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EPQ: Mathematical model of tea bag diffusion

  1. Aug 9, 2014 #1
    I've done some research, and I've looked at the derivation of the diffusion equation, but I don't want to reproduce even a more simple version of it. I'd like something that can I do almost exclusively myself. The point of this is not to plot some graphs, and extract some line of best fit or exponential equation, but to work toward a model (tea concentration as a function of time, probably) that can fits data, with improvements being made accordingly. I've tried the Rayleigh method of dimensional analysis as a start, but with few variables, I couldn't see it though. So, are there any mathematical techniques/methods that you guys suggest I could use, or anything else? I'm not looking at something exact, but maybe an approximation for a cylinder, or sphere, maybe. Thanks so much.
     
  2. jcsd
  3. Aug 9, 2014 #2
    I would solve for concentration left in the bag C(t) by solving the ODE
    ##\frac{dC}{dt} = -kC## where k is a constant.
    That is the simplest solution I can think of for the situation without the diffusion eq.
     
  4. Aug 9, 2014 #3
    I'm in high/secondary school, so I'm know expert in solving, but I know what it involves. Anyway, I had considered that, but would it not just give something of the form c(t)=c(0)*e^(-kt)? Or are you saying that k is a function of all of my other variables (temp, volume..)?
     
  5. Aug 9, 2014 #4
    K would be based off of the data, say you had 60% of the tea left After 40 seconds. That would allow k to be found. With all of those variables, I don't think an OdE would be sufficient.
     
  6. Aug 9, 2014 #5
    Ah, I see, but having second thoughts, I don't thing it will work because it models a drop in concentration, whereas diffusing tea would result in conc increasing, and thereafter plateauing, right?
     
  7. Aug 9, 2014 #6
    Well, the concentration of the tea left in the bag is decreasing as it dilutes with the water. It would have a minimum, when the water has the same concentration as the bag has left. If we were talking about the waters concentration, you would be correct. ( it would increase and plateau)
    Either way is a valid model.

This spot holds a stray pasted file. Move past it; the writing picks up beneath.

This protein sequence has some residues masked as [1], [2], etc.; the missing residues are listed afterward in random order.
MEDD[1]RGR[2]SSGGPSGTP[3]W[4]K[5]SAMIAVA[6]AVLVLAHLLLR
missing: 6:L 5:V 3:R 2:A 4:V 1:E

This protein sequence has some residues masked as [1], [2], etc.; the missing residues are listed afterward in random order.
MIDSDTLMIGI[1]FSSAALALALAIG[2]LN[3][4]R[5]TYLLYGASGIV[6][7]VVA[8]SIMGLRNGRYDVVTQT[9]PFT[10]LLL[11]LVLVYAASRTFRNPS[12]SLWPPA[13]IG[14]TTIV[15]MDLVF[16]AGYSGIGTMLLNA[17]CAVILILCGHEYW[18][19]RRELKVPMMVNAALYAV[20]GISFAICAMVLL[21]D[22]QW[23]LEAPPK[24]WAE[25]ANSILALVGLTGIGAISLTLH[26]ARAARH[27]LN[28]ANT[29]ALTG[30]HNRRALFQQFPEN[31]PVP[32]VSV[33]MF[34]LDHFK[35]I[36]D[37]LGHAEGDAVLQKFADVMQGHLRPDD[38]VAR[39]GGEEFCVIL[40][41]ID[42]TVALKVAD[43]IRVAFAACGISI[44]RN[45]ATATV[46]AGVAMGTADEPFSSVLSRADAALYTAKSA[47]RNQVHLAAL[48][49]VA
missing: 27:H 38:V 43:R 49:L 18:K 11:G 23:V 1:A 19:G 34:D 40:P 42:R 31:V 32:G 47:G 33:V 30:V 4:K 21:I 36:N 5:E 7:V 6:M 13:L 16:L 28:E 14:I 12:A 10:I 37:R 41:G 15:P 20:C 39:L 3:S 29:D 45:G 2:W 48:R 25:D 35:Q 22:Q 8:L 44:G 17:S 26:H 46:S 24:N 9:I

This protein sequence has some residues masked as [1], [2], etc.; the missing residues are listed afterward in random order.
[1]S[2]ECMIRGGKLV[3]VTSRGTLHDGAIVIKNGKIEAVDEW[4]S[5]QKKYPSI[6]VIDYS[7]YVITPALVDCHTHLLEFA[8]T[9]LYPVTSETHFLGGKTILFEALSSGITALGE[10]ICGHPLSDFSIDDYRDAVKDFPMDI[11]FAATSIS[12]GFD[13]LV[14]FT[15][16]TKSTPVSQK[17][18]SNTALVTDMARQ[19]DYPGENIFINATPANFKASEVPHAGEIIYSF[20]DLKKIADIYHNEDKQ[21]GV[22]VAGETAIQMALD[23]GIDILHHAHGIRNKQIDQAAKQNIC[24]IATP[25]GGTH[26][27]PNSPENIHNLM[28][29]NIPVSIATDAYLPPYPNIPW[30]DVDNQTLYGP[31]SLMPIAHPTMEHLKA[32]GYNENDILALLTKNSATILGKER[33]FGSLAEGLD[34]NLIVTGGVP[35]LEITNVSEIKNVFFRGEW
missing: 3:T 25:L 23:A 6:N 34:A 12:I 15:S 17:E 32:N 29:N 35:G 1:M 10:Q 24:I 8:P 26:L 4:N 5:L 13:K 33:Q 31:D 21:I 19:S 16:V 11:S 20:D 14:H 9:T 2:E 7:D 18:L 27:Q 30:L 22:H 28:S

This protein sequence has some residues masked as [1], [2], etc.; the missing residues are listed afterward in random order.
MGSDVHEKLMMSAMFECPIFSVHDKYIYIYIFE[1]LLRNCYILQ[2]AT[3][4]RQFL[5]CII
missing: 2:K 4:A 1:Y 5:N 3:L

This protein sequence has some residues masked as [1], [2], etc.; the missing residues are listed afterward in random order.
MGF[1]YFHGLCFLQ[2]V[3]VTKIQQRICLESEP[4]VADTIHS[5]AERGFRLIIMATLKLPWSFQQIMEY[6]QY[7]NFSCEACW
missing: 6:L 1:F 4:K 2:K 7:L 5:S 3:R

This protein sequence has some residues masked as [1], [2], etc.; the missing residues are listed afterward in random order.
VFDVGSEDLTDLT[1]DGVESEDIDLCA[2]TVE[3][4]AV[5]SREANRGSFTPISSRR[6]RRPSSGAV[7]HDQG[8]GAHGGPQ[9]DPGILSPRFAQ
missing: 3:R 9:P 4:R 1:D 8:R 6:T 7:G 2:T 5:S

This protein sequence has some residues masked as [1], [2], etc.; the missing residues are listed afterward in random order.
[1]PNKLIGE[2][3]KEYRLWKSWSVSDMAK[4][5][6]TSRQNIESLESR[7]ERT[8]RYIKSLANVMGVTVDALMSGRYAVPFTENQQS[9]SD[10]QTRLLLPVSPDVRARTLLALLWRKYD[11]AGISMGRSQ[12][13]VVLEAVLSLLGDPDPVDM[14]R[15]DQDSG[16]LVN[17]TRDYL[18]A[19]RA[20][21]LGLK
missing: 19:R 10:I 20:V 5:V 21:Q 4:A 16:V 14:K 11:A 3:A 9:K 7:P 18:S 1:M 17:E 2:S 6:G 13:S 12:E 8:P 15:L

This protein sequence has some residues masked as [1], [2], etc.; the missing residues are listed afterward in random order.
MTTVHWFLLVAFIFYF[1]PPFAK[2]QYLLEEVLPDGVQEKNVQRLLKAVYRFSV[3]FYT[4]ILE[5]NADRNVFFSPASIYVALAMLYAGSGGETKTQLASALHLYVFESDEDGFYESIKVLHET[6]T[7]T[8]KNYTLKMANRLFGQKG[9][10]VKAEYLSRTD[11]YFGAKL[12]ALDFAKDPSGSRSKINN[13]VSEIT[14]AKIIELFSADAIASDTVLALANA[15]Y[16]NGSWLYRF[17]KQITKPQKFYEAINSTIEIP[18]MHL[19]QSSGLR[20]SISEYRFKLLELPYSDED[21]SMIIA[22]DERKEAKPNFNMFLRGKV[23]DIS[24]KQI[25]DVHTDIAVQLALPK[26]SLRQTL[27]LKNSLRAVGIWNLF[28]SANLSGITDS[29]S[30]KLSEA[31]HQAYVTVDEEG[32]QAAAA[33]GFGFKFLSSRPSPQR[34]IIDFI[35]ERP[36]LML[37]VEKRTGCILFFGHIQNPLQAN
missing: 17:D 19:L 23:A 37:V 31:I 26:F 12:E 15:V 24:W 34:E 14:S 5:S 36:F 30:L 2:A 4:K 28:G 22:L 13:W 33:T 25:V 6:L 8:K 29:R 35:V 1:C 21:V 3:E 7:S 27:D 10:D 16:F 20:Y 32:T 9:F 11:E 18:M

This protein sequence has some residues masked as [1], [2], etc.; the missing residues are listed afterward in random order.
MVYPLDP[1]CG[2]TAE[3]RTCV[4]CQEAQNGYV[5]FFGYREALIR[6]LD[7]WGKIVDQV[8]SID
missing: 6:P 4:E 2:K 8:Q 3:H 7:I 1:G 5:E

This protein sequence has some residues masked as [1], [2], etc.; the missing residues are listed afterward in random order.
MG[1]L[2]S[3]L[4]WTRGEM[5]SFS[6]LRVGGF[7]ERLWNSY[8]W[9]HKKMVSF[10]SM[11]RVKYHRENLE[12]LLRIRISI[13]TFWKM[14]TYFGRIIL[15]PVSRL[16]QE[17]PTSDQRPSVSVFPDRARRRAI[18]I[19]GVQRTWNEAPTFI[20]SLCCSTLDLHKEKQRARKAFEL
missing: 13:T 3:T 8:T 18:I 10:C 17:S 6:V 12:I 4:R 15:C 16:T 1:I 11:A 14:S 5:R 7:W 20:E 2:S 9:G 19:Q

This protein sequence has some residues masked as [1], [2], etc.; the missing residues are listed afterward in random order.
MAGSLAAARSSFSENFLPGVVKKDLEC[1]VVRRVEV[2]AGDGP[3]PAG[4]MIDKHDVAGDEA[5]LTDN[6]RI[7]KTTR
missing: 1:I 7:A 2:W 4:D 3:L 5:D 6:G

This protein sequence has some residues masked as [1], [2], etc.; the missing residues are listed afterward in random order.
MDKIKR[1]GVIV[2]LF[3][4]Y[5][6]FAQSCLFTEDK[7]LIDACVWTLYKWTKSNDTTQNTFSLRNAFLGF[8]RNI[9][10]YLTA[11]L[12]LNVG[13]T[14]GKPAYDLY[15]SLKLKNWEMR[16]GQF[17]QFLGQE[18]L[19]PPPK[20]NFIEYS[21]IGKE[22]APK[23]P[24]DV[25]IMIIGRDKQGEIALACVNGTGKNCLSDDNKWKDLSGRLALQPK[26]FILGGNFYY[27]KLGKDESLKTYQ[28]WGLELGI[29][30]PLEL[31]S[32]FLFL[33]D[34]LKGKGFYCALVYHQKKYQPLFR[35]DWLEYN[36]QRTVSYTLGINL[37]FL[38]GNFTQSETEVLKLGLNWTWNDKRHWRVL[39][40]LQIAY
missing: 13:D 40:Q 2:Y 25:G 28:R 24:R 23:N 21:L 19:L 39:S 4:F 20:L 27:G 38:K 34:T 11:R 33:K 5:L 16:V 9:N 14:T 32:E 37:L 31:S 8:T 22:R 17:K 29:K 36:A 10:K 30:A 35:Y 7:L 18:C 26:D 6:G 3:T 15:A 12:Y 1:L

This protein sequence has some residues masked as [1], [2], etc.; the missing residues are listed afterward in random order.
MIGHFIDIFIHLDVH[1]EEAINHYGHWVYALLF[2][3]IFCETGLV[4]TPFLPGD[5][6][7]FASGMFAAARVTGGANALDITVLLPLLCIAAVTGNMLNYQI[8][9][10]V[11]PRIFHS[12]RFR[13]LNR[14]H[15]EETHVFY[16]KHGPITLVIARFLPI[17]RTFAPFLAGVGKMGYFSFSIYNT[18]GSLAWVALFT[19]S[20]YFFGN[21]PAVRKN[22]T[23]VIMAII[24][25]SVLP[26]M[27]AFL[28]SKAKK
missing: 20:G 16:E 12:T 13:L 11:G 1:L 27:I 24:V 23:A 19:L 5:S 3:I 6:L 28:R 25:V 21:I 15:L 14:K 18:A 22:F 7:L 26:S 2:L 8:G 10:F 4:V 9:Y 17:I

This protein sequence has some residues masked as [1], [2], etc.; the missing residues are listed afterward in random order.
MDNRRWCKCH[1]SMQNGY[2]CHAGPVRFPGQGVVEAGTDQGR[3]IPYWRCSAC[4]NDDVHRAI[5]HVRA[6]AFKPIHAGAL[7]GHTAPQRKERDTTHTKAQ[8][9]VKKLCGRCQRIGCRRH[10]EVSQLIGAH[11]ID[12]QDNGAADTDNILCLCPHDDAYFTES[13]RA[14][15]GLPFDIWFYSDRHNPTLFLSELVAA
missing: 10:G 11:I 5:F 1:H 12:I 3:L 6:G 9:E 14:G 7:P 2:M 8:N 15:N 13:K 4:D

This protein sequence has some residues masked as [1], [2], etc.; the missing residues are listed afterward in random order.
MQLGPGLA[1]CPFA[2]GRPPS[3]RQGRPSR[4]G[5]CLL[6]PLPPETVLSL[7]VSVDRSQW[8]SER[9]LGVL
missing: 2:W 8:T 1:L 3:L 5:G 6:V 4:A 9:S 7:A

8. Aug 9, 2014 #7
    Yeah, I;m talking about the water's conc
     
  9. Aug 9, 2014 #8
    I've been sitting here all day, not really sure where to go (well, I have a few ideas), but are you sure there isn't anything else you know of? It doesn't have to be simple
     
  10. Aug 9, 2014 #9
    If I knew pde'a possibly. I'm trying to find a good diff eq to model it.
    Edited for spelling.
     
    Last edited: Aug 9, 2014
  11. Aug 9, 2014 #10
    Not sure what that means, but, ok
     
  12. Aug 9, 2014 #11
    Something such as ##\frac{dC}{dt} = -k(C-100)## where I chose 100 because I wanted it to max at 100%.
    Graph the solution of that. Does that look like you would expect? I can graph it for you if you can't.

    pDE are partial differential equations, like the diffusion equation with ##\partial## derivatives. It's higher level math.

    Edited for correct signs.
    My previous post should've said good model not gold lol.
     
    Last edited: Aug 9, 2014
  13. Aug 9, 2014 #12
    Thanks, will look at it. What is y? Just a constant?
     
  14. Aug 9, 2014 #13
    Well y is the concentration of tea in the water. You can use c' and c if that makes it clearer for you.

    Edit my bad. I see what you meant. I fixed my previous post.
     
  15. Aug 9, 2014 #14
    If I integrate, I get c(t)=kt(100-y). I already have a c term. So is y the same thing? Thanks
     
  16. Aug 9, 2014 #15
    So you know, the solution is ##C =p*e^{-kt}+100 ## where p is a constant, and e the natural base =2.7.... . Since at t=0 there is no tea in the water, we have p*e^0t+100=0 which is the same as p+100=0. So p=-100.
     
    Last edited: Aug 9, 2014
  17. Aug 9, 2014 #16

    These integrations are more complex than that. Have you heard of wolfram alpha? It should give a step by step solution so you can see. P.s. At high school leve, this math is totally unnecessary. It's 2nd/3rd year college lvl.
     
  18. Aug 9, 2014 #17
    For this project, I have to go beyond what I know
     
  19. Aug 9, 2014 #18
    Ok. Well the graph should look like this; is it what you expect?
    ImageUploadedByPhysics Forums1407606257.679452.jpg
     
  20. Aug 9, 2014 #19
    Wow. Thanks
     
  21. Aug 9, 2014 #20
    Your welcome. I hope that was what you're looking for! :)
     
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